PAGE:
According to Human Rights Commissioner Tim Wilson, many of the Charlie Hebdo cartoons would be banned in Australia due to the controversial section 18C of the Racial Discrimination Act. However, upon further reading of the Act and the relevant case law it seems that court ordered censorship of any cartoonists’ works is quite unlikely to occur.
Section 18C makes it unlawful for a person to do something in public that is reasonably likely to offend, insult, humiliate or intimidate another person or a group of people because of their race, colour or national or ethnic origin. On the surface, this appears to support Wilson’s comments made to ABC Radio on 13 January 2015 that “there is no ambiguity that Charlie Hebdo would be censored in Australia”. However, the ambiguity arises out of section 18D. This section exempts certain acts, including artistic work, that are done reasonably and in good faith.
The Bropho cases applied sections 18C and 18D to a satirical cartoon published in the West Australian newspaper in 1997. The cartoon implied a desire by some Aboriginal people to take advantage of public funding to travel to England through the depiction of an Aboriginal dreamtime story and the boxed head of historical Aboriginal leader Yagan. The Human Rights and Equal Opportunity Commission held the cartoon infringed section 18C, but found it to be an ‘artistic work’ protected by section 18D.
This is not to say that all cartoons will be protected by section 18D. The cartoon must be done reasonably and in good faith. However, the High Court when considering whether to allow an appeal of the Bropho decision recognised the practical difficulty in applying these concepts to a cartoon which intends to lampoon or ridicule.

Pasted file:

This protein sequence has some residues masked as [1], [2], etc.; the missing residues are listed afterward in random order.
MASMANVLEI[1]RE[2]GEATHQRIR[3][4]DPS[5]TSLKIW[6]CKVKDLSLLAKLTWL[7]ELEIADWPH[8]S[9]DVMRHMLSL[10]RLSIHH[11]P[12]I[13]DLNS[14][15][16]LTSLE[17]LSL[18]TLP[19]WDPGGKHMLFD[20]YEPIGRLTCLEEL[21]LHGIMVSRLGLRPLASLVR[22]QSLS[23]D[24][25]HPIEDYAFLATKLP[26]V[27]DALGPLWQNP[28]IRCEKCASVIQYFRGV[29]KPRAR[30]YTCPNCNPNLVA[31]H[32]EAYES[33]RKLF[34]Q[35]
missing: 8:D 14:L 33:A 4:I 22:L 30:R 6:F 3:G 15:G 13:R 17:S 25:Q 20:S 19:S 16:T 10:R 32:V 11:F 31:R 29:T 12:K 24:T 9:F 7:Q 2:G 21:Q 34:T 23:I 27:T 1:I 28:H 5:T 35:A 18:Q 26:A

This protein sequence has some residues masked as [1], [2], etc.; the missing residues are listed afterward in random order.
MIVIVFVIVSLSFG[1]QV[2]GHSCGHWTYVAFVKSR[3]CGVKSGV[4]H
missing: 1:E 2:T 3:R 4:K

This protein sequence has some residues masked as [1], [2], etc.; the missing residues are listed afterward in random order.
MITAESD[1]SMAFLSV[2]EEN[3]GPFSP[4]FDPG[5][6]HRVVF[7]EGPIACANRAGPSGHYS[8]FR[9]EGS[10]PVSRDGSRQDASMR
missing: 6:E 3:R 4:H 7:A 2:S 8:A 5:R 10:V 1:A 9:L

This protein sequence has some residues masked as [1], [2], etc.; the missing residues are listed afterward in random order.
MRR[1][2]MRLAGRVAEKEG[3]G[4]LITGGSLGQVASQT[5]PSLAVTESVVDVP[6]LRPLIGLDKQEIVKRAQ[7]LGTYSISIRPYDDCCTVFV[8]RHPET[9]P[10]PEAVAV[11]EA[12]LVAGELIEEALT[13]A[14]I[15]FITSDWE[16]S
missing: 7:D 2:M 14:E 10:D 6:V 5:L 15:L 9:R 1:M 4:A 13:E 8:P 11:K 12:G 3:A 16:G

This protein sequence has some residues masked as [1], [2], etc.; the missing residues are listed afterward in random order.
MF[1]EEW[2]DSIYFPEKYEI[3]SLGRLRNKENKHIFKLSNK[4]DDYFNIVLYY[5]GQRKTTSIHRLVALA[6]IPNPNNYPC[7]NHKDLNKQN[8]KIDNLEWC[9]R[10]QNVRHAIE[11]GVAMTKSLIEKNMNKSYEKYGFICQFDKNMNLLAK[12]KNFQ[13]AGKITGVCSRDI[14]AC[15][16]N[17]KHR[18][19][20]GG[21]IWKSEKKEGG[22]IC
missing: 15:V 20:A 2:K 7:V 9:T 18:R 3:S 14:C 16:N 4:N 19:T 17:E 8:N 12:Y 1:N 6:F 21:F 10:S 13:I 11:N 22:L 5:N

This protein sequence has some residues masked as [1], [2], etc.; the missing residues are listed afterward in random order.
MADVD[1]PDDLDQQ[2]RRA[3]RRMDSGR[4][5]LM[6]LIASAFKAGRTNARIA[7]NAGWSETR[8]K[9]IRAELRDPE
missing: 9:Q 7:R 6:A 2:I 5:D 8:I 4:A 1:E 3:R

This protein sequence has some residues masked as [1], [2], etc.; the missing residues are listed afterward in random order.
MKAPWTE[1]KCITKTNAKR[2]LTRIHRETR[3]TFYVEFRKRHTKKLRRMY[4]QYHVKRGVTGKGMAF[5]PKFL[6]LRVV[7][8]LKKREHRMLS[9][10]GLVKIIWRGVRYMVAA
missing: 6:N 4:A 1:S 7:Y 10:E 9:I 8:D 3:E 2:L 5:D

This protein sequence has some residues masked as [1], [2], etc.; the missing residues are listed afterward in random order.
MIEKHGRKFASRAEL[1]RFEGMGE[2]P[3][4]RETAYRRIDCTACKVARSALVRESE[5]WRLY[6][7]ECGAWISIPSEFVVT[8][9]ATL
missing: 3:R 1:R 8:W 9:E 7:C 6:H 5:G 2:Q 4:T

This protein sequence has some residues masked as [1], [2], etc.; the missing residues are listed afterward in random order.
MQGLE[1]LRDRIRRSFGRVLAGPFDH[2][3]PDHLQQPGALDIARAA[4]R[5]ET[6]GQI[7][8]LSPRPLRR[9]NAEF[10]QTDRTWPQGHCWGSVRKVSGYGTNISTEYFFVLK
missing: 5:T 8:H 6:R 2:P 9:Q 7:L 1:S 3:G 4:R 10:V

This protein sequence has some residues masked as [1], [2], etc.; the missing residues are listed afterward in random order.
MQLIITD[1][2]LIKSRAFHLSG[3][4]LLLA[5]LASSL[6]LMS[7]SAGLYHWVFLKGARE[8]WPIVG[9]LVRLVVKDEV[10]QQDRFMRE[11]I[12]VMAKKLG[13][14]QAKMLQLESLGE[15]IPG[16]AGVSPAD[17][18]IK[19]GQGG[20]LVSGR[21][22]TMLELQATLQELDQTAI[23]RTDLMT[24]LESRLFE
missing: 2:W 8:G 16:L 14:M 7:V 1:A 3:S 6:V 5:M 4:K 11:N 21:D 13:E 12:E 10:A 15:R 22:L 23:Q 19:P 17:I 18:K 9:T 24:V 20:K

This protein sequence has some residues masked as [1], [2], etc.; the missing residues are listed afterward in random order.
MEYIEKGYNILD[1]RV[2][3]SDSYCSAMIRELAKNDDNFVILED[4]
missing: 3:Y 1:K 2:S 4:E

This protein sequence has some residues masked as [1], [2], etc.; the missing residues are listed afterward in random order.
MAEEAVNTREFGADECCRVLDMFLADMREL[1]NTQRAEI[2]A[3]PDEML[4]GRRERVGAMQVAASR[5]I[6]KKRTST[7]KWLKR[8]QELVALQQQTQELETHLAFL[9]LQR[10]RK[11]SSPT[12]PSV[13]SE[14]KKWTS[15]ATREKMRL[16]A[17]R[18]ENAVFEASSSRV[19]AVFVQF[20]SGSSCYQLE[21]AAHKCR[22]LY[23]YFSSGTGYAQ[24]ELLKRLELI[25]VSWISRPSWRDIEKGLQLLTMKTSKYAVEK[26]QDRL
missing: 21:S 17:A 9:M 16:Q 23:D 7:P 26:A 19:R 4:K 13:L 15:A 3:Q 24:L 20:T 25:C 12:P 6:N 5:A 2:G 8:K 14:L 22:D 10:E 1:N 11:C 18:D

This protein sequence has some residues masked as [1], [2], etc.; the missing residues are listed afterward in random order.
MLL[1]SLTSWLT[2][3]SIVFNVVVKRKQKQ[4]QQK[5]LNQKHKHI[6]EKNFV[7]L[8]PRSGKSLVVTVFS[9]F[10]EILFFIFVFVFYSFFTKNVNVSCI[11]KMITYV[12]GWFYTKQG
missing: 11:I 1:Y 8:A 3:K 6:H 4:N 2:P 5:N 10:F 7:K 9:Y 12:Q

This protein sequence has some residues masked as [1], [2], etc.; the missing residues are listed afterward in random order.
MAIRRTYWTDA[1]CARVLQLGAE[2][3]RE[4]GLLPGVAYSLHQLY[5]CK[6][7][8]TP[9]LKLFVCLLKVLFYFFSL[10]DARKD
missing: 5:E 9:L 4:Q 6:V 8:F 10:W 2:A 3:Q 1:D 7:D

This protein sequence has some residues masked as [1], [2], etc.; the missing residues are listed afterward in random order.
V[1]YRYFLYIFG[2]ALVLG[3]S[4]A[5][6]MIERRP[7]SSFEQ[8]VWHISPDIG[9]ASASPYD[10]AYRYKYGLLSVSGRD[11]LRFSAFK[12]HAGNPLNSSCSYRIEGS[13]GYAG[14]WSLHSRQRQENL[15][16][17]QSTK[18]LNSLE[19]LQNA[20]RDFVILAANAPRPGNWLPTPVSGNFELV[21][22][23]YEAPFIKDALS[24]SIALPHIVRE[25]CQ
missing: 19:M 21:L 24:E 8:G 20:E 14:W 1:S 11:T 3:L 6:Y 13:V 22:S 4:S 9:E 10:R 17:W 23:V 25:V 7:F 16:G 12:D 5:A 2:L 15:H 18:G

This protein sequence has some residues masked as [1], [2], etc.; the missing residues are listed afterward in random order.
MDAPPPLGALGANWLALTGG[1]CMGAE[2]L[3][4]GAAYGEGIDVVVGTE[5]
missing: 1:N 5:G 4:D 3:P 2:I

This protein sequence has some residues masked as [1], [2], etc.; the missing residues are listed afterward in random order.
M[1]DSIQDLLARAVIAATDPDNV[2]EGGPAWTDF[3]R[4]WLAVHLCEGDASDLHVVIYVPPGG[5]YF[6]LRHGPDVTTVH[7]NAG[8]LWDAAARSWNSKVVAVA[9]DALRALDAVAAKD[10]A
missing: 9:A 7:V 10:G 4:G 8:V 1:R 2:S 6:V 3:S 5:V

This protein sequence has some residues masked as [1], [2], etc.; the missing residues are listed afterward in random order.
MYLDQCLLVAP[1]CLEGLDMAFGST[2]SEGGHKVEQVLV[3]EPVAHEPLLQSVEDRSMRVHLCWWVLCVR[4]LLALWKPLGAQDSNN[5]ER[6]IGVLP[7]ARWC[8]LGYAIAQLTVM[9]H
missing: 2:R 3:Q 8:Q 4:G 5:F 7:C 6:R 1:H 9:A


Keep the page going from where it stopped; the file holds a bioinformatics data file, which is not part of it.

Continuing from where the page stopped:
In dismissing the appeal of Bropho, the Full Court of the Federal Court considered the meaning of ‘reasonably and in good faith’ in the context of section 18D. The court held artistic work will be done ‘reasonably’ if it is done for the purpose to advance the artistic expression. As for ‘good faith’, the artist must honestly and conscientiously endeavor to consider and minimise the harm it will inflict on people. The artist must also not use the freedom of speech and expression as a cover to racially offend, insult, humiliate or intimidate people.
Charlie Hebdo may argue that its cartoons are an ironic and satirical comment on racism and made reasonably and in good faith without targeting any particular group. Difficulty for cartoon artists in Australia may arise if they are found to more interested in justifying or perpetuating negative racial stereotypes than making an artistic contribution or comment. As the law in Australia stands, it seems unlikely that cartoons like those in Charlie Hebdo would be censored.
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